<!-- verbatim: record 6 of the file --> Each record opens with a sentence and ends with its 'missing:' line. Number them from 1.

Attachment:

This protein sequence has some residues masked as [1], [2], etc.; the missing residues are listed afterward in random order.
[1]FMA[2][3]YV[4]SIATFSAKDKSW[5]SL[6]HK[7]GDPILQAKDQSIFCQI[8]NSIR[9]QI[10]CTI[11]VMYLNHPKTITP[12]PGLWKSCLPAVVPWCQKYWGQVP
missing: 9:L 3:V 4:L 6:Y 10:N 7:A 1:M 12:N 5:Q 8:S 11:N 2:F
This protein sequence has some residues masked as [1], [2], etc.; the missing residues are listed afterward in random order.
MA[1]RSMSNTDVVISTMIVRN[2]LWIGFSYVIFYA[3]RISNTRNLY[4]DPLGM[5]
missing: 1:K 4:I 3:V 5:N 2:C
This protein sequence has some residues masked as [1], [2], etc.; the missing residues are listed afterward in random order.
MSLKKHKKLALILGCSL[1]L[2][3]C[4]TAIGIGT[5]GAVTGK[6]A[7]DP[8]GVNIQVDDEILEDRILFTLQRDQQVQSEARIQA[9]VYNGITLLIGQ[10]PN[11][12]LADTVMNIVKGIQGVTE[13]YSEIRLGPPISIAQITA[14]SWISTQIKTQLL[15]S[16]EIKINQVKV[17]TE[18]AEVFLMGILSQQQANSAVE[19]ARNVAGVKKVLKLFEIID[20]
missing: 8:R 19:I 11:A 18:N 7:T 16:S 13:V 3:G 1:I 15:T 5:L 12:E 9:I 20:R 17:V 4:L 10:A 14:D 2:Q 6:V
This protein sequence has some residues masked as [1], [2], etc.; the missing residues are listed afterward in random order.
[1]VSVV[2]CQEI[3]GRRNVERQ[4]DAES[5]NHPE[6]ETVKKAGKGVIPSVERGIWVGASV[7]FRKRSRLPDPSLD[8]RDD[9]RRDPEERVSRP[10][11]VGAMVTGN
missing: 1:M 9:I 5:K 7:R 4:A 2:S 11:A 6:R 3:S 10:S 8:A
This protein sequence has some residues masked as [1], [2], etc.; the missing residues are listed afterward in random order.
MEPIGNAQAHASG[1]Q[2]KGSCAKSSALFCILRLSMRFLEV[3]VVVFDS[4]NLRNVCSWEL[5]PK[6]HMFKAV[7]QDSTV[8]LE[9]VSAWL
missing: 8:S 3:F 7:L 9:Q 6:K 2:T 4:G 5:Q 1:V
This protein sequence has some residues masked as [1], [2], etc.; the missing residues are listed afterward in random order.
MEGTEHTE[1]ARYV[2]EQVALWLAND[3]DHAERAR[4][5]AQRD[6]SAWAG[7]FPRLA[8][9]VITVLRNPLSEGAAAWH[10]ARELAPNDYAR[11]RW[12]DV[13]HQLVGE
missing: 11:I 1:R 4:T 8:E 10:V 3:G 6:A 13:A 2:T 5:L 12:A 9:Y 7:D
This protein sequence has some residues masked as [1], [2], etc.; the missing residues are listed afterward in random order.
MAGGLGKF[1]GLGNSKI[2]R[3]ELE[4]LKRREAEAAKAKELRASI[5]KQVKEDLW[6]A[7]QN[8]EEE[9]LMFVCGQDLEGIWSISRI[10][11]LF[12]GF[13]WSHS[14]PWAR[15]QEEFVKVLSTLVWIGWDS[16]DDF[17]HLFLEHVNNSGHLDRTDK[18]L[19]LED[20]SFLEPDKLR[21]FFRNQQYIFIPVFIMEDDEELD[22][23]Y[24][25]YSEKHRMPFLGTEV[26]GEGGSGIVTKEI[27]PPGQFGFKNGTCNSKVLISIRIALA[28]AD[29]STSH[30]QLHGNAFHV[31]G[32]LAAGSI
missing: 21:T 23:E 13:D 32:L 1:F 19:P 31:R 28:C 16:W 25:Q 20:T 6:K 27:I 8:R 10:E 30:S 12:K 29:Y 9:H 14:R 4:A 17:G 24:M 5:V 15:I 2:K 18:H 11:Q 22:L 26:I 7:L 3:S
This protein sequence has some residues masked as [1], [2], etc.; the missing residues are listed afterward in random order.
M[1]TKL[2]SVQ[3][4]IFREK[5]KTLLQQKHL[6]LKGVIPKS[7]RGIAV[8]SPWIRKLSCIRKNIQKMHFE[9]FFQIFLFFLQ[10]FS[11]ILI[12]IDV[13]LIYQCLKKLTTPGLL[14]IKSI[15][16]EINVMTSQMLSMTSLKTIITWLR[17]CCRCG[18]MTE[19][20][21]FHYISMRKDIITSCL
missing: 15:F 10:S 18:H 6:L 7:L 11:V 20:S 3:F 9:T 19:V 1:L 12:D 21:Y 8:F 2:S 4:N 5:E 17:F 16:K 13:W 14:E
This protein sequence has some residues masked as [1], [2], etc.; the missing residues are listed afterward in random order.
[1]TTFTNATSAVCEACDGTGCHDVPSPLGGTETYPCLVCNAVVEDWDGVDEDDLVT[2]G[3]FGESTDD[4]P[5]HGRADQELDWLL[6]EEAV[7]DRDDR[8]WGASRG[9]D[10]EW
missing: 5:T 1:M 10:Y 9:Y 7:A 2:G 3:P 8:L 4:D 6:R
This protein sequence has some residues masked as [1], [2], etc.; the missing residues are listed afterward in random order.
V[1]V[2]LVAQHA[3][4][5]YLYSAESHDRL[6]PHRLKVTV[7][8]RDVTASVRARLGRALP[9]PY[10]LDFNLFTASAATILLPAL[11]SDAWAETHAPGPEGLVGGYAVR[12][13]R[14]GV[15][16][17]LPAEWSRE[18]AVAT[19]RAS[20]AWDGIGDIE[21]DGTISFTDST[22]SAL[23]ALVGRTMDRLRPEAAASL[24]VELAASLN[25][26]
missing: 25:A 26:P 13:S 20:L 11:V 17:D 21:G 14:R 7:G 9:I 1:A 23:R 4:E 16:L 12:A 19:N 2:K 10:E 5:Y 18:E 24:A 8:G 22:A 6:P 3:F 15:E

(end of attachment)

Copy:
This protein sequence has some residues masked as [1], [2], etc.; the missing residues are listed afterward in random order.
MEGTEHTE[1]ARYV[2]EQVALWLAND[3]DHAERAR[4][5]AQRD[6]SAWAG[7]FPRLA[8][9]VITVLRNPLSEGAAAWH[10]ARELAPNDYAR[11]RW[12]DV[13]HQLVGE
missing: 11:I 1:R 4:T 8:E 10:V 3:G 6:A 13:A 2:T 5:L 12:A 9:Y 7:D